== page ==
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Over the Garden Fence

Where gardeners come to find out what's happening out in the yard.

Spring 2012

Posted by Richard Hentschel -

Down the Garden Path

Richard Hentschel Extension Educator

Our typical spring of several weeks has pretty much been compressed into those two weeks of 70+ degree temperatures that have just passed for our early spring bulbs. Sure we still have our flowering shrubs and trees to bloom yet, but unless the weather moderates and remains cooler those blooms will come and go just as quickly as our spring bulbs. Those warm temperatures really accelerated our early spring pruning and early sprays of fruit trees and any dormant shrub pruning that needed to be done. Fruit growers will need to stay on top of their sprays based on plant development, not the typical calendar that we normally base those treatments on.

Right now the lawns are growing and need to be mowed just as soon as possible if you have not already mowed once or twice. If you have not walked your yard, you are going to be surprised how long the grass already is. You may need to mow with the mower set on the highest cut possible and come back in a day or two and mow at your normal height. Kentucky Bluegrasses should be cut at a height or 2.5 to 3.0 inches. If you can readily see clipping laying there, consider raking them off the lawn and using them in the compost pile if you have not used any herbicide yet this year other than a crab grass preventer.

The soil in the vegetable garden could be worked up and any organic matter can be worked in at the same time. We still need to resist planting too early. Unless you are planting some of the hardiest vegetable transplants or potato seed pieces, be patient. The early vegetables from transplants or seeds are Cabbage, Broccoli, Lettuce, Peas, Radish and Spinach.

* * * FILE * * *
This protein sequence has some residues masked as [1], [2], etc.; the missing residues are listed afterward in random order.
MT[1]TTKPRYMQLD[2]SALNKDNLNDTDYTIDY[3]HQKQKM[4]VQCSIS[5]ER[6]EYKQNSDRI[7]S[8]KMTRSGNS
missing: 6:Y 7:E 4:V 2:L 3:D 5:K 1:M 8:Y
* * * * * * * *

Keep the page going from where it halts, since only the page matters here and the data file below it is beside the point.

Even in Northern Illinois gardeners can grow multiply crops of the same vegetable to extend our harvest season. Vegetable plants that like to grow in the cold and cool temperatures of spring will also like the cool cold temperatures that we have in the fall.

Most likely we have all have seen a lot more insects out and about too. Insects develop in the spring as temperatures rise and right along with their host plants. Our milder winter temperatures have allowed more insects to survive the winter and that could mean more of them during the summer and since they started earlier be here longer as well, perhaps having an additional generation. It will be a worthwhile to keep a look out for those insects that are truly a problem in the garden. For vegetables that could be aphids, flea beetles, tomato hornworm or any of the cabbage worms. In the landscape that could mean the spring and fall webworms, Japanese beetles, aphids and related pests like slugs. Just like in a typical year, just because you spot them, does not mean you need to manage them if the damage is minimal and you get plenty of vegetables to eat out of the garden anyway.

If you have questions about your garden plants, Master Gardeners are available to help you identify the pest and offer management suggestions.

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